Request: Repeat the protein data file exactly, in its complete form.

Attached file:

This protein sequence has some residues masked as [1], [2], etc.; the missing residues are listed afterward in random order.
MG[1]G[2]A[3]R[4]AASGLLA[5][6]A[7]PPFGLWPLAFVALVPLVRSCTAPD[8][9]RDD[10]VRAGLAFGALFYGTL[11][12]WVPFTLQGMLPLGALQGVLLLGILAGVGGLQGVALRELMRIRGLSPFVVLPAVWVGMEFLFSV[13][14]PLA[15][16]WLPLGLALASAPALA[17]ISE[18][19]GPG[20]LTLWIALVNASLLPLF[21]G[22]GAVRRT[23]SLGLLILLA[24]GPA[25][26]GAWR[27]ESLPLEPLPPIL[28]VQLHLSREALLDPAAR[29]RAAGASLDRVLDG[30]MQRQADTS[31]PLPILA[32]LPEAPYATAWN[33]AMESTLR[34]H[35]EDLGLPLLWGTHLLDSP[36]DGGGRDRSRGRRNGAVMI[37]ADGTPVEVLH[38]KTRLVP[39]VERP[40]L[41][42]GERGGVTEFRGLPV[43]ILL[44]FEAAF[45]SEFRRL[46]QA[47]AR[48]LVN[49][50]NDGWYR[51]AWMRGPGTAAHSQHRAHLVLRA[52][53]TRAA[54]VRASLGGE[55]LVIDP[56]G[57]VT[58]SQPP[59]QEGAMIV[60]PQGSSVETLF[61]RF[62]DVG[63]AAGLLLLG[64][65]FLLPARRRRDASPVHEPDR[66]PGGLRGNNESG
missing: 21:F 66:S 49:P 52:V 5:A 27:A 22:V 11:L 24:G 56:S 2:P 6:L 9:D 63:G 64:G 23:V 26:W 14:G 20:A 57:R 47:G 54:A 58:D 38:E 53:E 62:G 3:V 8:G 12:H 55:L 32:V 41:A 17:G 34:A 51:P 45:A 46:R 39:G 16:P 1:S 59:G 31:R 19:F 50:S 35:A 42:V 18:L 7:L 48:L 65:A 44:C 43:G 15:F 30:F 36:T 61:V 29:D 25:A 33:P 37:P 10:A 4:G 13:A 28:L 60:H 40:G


This protein sequence has some residues masked as [1], [2], etc.; the missing residues are listed afterward in random order.
MG[1]G[2]A[3]R[4]AASGLLA[5][6]A[7]PPFGLWPLAFVALVPLVRSCTAPD[8][9]RDD[10]VRAGLAFGALFYGTL[11][12]WVPFTLQGMLPLGALQGVLLLGILAGVGGLQGVALRELMRIRGLSPFVVLPAVWVGMEFLFSV[13][14]PLA[15][16]WLPLGLALASAPALA[17]ISE[18][19]GPG[20]LTLWIALVNASLLPLF[21]G[22]GAVRRT[23]SLGLLILLA[24]GPA[25][26]GAWR[27]ESLPLEPLPPIL[28]VQLHLSREALLDPAAR[29]RAAGASLDRVLDG[30]MQRQADTS[31]PLPILA[32]LPEAPYATAWN[33]AMESTLR[34]H[35]EDLGLPLLWGTHLLDSP[36]DGGGRDRSRGRRNGAVMI[37]ADGTPVEVLH[38]KTRLVP[39]VERP[40]L[41][42]GERGGVTEFRGLPV[43]ILL[44]FEAAF[45]SEFRRL[46]QA[47]AR[48]LVN[49][50]NDGWYR[51]AWMRGPGTAAHSQHRAHLVLRA[52][53]TRAA[54]VRASLGGE[55]LVIDP[56]G[57]VT[58]SQPP[59]QEGAMIV[60]PQGSSVETLF[61]RF[62]DVG[63]AAGLLLLG[64][65]FLLPARRRRDASPVHEPDR[66]PGGLRGNNESG
missing: 21:F 66:S 49:P 52:V 5:A 27:A 22:V 11:L 24:G 56:S 2:P 6:L 9:D 63:G 64:G 23:V 26:W 14:G 20:A 57:R 47:G 54:A 58:D 38:E 53:E 62:G 3:V 8:G 12:H 55:L 32:V 41:A 17:G 34:A 51:P 45:A 46:R 39:G 16:P 1:S 59:G 31:R 19:F 50:S 35:A 42:V 18:L 7:L 48:L 65:A 44:C 43:G 15:F 30:F 36:T 61:V 29:D 25:A 33:P 37:P 10:A 4:G 13:A 28:L 60:H 40:G